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Clover, op. 65

Violín, Viola o Violonchelo y Guitarra


Reg.: B.3687

17,90 €
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  • Ensemble: Trios: Mixt.
  • Genres: Classical / contemporary: Chamber.
  • Product format: Partitura + particellas
  • Difficulty level: Advanced-superior
  • Period: 2nd half S. XX - XXI
  • Publishing house: Editorial Boileau
  • Collection: Siglo XXI
  • No. of pages: 32+52
  • Measure: 31,00 x 23,00 cm
  • Lenght: 13' 50"
  • ISMN: 979-0-3503-0939-7
  • Available in digital: No
  • Available for rent: No

In recent years one of the guiding principals of my work as a composer has been the creation  of a repertoire of chamber music in which the guitar is treated as a concert instrument and also provides the harmonic basis for the music.  

Firstly, it is my belief that the special polyphonic capabilities of the guitar can lead to the creation of a unique chamber music repertoire in which the limitations of the instrument are surpassed by the musical dialogue being shared among the various instruments.  Secondly, bringing the guitar together with other instruments historically used in chamber music not only  benefits the guitar but also allows the guitar to bring to the music different harmonic qualities, distinctive melodies and rhythms and gives the music a unique expressive richness not found in traditional chamber music.  

The trio Clover was inspired by the small and beautiful plant of the same name.  The three movements of the work (the characteristic three clover leaves) are structured according to the classic form: “lively-tranquil-lively”.  The first movement is full of robust determination, the second alludes to the subtle rhythm of a siciliana and the third movement is a scherzo. The work was premiered by Paganini Trio (Joseph Gold, Debbie Dare and myself) during a tour of California (USA) using a Stradivarius violin made in 1690.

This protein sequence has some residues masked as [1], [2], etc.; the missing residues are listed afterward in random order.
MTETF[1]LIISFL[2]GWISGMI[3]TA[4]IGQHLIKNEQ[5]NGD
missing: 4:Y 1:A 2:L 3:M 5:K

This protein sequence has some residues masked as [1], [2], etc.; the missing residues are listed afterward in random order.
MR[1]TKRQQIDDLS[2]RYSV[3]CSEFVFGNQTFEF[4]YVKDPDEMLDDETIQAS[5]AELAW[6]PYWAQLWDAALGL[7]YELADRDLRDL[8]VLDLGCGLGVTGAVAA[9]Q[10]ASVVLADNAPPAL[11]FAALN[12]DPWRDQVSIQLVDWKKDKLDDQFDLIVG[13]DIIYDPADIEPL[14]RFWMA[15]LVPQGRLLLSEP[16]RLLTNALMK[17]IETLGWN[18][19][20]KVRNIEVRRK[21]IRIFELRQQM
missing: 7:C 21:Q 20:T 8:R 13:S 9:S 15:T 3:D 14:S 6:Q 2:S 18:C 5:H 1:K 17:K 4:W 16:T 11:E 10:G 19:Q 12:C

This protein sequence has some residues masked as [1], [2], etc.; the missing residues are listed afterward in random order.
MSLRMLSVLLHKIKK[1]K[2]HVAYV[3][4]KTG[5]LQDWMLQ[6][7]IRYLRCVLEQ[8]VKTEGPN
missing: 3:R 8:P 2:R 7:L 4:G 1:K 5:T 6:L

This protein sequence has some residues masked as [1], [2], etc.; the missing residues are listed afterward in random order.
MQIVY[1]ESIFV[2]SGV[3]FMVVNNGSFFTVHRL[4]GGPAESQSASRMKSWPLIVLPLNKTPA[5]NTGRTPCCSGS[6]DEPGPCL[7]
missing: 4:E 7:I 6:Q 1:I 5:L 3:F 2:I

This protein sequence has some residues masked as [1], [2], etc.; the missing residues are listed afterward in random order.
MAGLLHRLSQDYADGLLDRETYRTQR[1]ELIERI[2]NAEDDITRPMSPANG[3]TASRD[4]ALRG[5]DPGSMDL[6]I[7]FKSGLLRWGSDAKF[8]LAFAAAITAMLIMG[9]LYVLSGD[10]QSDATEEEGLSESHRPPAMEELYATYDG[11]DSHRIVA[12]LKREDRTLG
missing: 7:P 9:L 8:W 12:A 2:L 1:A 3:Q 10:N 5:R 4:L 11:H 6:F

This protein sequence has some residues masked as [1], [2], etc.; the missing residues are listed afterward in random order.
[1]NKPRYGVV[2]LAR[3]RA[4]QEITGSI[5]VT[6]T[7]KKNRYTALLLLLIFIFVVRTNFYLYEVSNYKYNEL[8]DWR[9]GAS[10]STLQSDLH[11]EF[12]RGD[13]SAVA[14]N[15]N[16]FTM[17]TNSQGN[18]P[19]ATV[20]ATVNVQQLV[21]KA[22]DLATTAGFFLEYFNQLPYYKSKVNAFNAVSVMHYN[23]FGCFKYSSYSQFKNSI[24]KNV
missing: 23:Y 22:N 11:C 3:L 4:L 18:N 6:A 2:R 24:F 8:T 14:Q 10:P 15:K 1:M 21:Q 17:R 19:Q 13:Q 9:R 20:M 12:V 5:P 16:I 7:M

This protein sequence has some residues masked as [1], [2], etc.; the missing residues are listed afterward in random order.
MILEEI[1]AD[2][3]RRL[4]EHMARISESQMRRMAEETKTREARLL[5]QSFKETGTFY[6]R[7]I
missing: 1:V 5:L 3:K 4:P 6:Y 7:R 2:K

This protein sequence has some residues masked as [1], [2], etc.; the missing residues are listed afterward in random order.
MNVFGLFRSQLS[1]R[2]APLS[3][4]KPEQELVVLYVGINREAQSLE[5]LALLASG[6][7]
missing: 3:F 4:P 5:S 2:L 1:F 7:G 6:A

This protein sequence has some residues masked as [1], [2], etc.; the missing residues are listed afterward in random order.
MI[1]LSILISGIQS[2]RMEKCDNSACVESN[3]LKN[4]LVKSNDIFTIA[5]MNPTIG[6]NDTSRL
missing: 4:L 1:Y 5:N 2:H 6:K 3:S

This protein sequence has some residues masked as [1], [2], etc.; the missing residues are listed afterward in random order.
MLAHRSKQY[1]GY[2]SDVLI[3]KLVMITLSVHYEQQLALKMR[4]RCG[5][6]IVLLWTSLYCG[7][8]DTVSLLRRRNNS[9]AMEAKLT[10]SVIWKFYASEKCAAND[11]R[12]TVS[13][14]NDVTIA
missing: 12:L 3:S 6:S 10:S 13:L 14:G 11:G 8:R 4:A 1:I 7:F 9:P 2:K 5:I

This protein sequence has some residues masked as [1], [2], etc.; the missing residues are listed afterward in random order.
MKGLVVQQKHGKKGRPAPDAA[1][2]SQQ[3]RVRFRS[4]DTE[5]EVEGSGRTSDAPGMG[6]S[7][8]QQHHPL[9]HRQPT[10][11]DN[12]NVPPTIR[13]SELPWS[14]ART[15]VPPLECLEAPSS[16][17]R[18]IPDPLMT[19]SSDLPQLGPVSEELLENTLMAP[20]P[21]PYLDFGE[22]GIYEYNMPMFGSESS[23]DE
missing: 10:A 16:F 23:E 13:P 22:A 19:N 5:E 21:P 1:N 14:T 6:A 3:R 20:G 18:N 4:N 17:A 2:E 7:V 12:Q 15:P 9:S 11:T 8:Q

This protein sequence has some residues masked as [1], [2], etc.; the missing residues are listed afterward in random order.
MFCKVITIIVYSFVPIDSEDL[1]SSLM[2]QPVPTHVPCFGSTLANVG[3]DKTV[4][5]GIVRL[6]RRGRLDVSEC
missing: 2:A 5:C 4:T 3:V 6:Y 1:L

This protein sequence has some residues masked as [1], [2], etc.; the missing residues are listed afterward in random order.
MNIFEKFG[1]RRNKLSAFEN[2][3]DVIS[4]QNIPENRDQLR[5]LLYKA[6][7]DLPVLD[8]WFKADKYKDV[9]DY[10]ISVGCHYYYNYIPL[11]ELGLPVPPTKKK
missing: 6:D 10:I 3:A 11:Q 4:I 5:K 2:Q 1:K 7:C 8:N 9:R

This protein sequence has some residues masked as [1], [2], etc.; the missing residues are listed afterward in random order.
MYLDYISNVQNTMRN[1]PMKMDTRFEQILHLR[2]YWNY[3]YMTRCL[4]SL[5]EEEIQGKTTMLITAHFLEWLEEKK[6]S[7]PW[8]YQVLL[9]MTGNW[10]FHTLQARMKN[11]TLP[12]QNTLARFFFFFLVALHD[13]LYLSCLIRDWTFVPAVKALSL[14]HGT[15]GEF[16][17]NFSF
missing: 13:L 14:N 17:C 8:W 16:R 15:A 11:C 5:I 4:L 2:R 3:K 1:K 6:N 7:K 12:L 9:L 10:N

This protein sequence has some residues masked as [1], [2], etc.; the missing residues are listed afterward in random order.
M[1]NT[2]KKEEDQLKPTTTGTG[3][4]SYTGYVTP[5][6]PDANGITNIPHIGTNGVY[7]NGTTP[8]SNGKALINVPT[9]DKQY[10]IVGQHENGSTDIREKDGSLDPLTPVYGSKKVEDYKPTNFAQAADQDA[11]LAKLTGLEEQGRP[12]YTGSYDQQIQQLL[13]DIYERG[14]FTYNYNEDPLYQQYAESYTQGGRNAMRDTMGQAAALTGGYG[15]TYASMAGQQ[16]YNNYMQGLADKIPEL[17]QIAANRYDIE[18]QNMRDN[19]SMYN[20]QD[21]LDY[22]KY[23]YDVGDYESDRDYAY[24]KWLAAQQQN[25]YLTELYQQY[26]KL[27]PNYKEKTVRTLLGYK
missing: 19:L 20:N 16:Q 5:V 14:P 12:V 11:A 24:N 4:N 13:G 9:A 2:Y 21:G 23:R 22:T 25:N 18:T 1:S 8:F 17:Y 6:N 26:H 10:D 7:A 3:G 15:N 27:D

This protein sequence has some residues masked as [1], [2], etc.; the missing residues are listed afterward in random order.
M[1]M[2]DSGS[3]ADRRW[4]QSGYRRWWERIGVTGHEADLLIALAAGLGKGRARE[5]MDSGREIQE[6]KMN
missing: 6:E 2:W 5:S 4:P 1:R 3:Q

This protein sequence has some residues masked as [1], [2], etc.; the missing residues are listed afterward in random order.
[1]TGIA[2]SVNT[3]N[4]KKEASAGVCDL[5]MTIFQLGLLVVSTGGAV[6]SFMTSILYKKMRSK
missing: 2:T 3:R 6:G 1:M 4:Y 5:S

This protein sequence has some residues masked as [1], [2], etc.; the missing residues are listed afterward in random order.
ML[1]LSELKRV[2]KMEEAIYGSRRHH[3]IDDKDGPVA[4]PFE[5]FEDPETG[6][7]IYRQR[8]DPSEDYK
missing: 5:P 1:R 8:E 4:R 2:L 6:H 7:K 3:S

Lastly, I would like to insist–yet again--on the importance of the fact that guitar technique must be geared to fully utilize the level of volume of which the instrument is capable.  With an adequate technique (see “Estudio y sistematización del conjunto de recursos que posibilitan el desarrollo de una buena técnica guitarrística” [Systematic Study of the Various Resources That Contribute to the Development of a Good Guitar Technique] by J. Torrent –Ed. Boileau), a guitarist is capable of controlling the volume of which the instrument if capable without renouncing the level of volume that is required. Thus, a guitarist may use a wide range of dynamics, giving the player greater expressive possibilities and is thus able to integrate easily within chamber music groups without forcing the other instruments to lower their normal level of volume.  

Jaume Torrent

Alegre (4' 50") Tranquil (5' 20") Alegre (2' 40")

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